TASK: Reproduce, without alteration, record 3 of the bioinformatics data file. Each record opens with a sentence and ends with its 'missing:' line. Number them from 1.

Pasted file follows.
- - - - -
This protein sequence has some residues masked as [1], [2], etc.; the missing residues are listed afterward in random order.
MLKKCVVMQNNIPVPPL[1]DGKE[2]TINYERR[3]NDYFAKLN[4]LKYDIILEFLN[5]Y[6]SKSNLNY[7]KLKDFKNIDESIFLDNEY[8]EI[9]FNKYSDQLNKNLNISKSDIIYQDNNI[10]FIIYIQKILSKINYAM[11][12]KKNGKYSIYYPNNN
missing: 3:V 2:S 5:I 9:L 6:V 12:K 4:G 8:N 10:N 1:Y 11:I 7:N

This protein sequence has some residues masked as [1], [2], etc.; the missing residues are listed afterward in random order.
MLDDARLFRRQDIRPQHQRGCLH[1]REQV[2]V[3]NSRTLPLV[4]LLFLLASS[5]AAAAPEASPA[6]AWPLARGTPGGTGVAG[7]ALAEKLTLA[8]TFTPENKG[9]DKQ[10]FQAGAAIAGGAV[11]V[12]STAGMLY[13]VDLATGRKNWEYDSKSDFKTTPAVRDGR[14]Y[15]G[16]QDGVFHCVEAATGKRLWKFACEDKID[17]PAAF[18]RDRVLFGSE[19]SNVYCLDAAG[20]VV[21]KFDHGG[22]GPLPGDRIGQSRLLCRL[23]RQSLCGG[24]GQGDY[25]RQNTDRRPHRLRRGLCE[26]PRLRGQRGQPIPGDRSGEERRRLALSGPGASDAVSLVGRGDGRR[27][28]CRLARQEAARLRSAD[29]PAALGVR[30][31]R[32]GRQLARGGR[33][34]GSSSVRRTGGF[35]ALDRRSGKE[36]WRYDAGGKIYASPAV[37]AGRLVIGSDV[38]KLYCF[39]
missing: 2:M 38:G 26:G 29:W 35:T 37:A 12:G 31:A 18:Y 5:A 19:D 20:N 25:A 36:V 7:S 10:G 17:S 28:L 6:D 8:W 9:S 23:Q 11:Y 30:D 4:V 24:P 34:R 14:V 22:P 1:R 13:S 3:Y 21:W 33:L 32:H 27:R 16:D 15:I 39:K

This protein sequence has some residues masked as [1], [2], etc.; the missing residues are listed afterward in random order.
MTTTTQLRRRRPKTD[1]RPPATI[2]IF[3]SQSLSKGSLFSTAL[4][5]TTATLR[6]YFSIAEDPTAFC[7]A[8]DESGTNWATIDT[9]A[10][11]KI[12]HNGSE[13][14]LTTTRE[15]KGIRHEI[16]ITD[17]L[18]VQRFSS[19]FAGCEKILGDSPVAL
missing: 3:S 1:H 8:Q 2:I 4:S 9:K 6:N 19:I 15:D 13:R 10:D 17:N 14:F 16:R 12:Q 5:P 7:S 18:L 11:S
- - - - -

This protein sequence has some residues masked as [1], [2], etc.; the missing residues are listed afterward in random order.
MTTTTQLRRRRPKTD[1]RPPATI[2]IF[3]SQSLSKGSLFSTAL[4][5]TTATLR[6]YFSIAEDPTAFC[7]A[8]DESGTNWATIDT[9]A[10][11]KI[12]HNGSE[13][14]LTTTRE[15]KGIRHEI[16]ITD[17]L[18]VQRFSS[19]FAGCEKILGDSPVAL
missing: 3:S 1:H 8:Q 2:I 4:S 9:K 6:N 19:I 15:D 13:R 10:D 17:N 14:F 16:R 12:Q 5:P 7:S 18:L 11:S